What are my options?

The Court sponsors three highly effective ADR programs: Judicial Arbitration, Civil Mediation and Early Neutral Evaluation, each described below.

JUDICIAL ARBITRATION

In Judicial Arbitration, each side in the dispute presents its case, including evidence, to a neutral third party called an “arbitrator,” rather than to a judge. The arbitrator, who is an attorney on the Court's Judicial Arbitration Panel, issues an award based on the evidence just as a judge would, within a time frame set by the Court. Although evidence is presented, Judicial Arbitration is a less formal process than litigation.

Judicial Arbitration is nonbinding, which means that the participants in the case are not required to accept the arbitrator's award. A party may instead request a “trial de novo,” which returns the case to the Court's calendar as if the arbitration had not occurred. If the parties do not request a trial de novo, they are accepting the arbitrator's award as a final decision.

A case may be ordered into Judicial Arbitration upon the stipulation of the parties to pay the $150 Judicial Arbitration Fee. A case referred to the Judicial Arbitration process can be withdrawn from the process before the arbitration session only by Court order.

Parties may seek private arbitration outside the Court's Judicial Arbitration program. If the parties agree to binding arbitration, they are waiving their right to a trial.

CIVIL MEDIATION

In Civil Mediation, a neutral third party called a “mediator” helps participants in the dispute create their own resolution. Unlike an arbitrator, the mediator makes no decision or findings of facts of the case and makes no award. Rather, the mediator helps facilitate a discussion in which the parties reach a mutually agreed upon settlement.

To accomplish this, mediators foster communication among the parties to:

  • Clarify issues, interests and needs;
  • Explore the merits of each party's positions; and
  • Identify possible options for resolution.

One of the primary goals of mediation is enhancing the future relationship of the parties involved in the dispute, so the process is less adversarial and formal than either litigation or arbitration. For example, the rules of evidence and formal court procedures do not apply to mediation.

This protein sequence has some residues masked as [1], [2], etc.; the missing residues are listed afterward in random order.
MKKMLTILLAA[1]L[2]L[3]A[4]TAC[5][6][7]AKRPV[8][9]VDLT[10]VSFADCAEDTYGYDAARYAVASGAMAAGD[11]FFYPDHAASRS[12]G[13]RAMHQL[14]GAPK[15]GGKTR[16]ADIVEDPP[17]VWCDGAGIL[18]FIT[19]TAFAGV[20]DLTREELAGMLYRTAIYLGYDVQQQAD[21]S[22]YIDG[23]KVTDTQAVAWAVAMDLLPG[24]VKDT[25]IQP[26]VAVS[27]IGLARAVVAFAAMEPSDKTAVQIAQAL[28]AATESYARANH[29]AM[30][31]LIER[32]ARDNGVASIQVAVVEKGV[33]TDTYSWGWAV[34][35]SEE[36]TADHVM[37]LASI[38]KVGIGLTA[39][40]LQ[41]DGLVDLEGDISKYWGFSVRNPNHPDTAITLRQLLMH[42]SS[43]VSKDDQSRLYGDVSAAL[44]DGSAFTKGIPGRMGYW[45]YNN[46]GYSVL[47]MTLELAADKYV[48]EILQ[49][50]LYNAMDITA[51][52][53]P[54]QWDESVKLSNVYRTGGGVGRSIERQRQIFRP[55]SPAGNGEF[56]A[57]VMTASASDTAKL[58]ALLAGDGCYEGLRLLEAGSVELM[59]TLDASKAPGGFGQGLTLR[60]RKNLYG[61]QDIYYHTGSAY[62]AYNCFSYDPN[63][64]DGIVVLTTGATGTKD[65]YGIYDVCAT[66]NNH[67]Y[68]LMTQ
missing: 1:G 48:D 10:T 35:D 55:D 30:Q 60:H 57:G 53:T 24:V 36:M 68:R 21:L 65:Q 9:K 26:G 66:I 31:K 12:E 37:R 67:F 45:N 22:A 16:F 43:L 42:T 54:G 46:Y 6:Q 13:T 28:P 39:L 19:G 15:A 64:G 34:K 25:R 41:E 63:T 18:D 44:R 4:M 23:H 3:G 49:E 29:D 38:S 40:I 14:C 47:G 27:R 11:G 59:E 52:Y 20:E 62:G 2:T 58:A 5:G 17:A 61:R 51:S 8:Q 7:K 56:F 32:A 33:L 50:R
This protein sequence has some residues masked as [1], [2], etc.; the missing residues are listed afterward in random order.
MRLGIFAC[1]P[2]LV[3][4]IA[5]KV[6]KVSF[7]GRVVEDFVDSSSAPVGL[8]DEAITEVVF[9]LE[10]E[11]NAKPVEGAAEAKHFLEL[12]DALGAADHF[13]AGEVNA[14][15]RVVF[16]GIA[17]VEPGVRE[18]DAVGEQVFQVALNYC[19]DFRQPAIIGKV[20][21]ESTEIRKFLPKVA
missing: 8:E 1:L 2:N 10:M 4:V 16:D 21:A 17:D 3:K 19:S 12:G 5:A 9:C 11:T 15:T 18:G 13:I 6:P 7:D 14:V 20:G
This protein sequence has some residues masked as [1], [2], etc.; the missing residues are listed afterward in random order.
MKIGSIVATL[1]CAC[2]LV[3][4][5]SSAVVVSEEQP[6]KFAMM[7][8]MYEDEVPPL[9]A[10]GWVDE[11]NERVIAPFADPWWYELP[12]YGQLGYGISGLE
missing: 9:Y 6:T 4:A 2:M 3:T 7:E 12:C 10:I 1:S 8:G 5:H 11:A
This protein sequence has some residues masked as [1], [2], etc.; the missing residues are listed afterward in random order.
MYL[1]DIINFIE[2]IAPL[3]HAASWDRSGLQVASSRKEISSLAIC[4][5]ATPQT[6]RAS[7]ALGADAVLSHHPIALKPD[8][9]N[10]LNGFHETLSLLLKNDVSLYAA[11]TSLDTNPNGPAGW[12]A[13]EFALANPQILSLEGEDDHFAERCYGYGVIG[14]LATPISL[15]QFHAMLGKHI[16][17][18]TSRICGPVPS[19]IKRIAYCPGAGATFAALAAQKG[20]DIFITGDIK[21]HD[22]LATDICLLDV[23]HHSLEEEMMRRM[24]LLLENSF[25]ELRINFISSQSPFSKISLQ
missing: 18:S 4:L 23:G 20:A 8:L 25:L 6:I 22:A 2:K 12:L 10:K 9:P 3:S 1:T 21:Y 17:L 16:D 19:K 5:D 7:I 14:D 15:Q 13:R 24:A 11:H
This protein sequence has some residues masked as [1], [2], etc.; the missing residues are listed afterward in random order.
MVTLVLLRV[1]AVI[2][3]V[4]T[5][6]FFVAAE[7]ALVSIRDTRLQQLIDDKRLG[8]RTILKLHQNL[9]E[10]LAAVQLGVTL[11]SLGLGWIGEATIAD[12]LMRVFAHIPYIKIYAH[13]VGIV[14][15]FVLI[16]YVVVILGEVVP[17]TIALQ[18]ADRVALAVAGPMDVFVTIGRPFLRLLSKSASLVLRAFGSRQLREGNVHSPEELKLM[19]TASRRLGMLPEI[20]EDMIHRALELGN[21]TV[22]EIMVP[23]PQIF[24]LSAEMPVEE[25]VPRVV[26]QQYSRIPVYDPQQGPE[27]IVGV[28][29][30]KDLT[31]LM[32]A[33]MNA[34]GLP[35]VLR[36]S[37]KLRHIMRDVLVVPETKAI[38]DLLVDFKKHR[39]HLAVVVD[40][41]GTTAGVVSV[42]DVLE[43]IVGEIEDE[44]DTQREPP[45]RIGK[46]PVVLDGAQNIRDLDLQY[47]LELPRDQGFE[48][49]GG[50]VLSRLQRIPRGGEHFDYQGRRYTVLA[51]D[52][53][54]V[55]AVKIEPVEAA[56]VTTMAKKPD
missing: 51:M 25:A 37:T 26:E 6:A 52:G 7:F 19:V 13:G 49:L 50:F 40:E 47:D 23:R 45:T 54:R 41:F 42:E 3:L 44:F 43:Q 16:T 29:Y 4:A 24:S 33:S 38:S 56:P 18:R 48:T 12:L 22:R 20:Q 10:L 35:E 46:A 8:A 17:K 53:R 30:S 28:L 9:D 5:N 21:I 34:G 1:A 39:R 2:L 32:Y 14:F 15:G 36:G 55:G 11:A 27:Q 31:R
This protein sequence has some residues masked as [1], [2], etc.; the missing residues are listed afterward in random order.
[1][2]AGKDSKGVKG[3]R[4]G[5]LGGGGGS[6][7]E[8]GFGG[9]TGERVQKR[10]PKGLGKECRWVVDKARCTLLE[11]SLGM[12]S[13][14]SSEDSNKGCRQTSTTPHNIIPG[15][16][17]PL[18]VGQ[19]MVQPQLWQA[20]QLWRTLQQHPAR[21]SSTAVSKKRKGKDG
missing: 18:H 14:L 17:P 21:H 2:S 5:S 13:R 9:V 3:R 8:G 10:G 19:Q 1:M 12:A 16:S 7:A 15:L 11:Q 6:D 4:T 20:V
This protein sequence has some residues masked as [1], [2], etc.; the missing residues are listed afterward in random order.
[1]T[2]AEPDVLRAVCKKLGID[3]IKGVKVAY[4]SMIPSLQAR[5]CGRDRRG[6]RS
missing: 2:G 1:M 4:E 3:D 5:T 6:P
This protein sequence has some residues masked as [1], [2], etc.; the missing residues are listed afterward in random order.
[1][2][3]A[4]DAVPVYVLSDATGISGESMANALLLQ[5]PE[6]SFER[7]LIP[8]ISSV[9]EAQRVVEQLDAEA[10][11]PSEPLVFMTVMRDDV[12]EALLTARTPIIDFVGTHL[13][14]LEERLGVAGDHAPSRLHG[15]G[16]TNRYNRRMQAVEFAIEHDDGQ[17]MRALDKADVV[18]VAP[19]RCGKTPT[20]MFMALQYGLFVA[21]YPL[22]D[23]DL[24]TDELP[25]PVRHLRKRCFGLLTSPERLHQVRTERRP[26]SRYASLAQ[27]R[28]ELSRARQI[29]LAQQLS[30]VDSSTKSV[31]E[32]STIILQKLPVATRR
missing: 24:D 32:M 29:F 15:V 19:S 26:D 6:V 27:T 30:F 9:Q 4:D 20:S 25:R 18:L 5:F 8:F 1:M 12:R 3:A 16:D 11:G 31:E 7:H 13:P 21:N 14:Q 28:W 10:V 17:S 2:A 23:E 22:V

Sometimes mediation does not result in an agreement or resolution. In these cases, the parties have the right to return to court for a litigated decision. If the case returns to court, the mediator cannot be called to testify or produce notes or records of the mediation, as the rules of evidence are not the same for mediation as they are for litigation.

Mediators in the Court's Civil Mediation Program are all experienced attorneys who have received training and have the experience required by California law to be mediators in a court-connected mediation program.

Survey results of participants in mediation consistently demonstrate a high satisfaction rate with both the results of the mediation and with the process. Because the resolution is determined by the parties and is not imposed on them, settlements achieved in mediation are upheld easily by the parties, and the agreements reached help to foster positive future relationships.

EARLY NEUTRAL EVALUATION

Early Neutral Evaluation (ENE) provides parties and their counsel, on a voluntary basis and in a confidential session, the opportunity to make summary presentations of their claims and defenses and receive a non-binding evaluation by an experienced neutral called an “evaluator” with subject matter expertise.

The evaluator, an experienced attorney with expertise in the subject matter of the case, will convene an informal meeting of clients and counsel. At the informal meeting, each side will informally present evidence and arguments supporting its case without regard to Rules of Evidence and without direct or cross-examination of witnesses.

The evaluator will ask clarifying questions after the initial presentations, and then each side may present a responsive presentation. Following the presentations, the evaluator will identify areas of agreement and disagreement, clarify and focus the issues, and encourage the parties to enter procedural and substantive stipulations.

The evaluator will then prepare an evaluation, outside the presence of the parties, which may include an estimate, where feasible, of the likelihood of liability and the dollar range of damages, and an assessment of the relative strengths and weaknesses of each party's case.

If requested by the parties, the evaluator will also facilitate settlement discussions.

© 2014 Superior Court of Orange County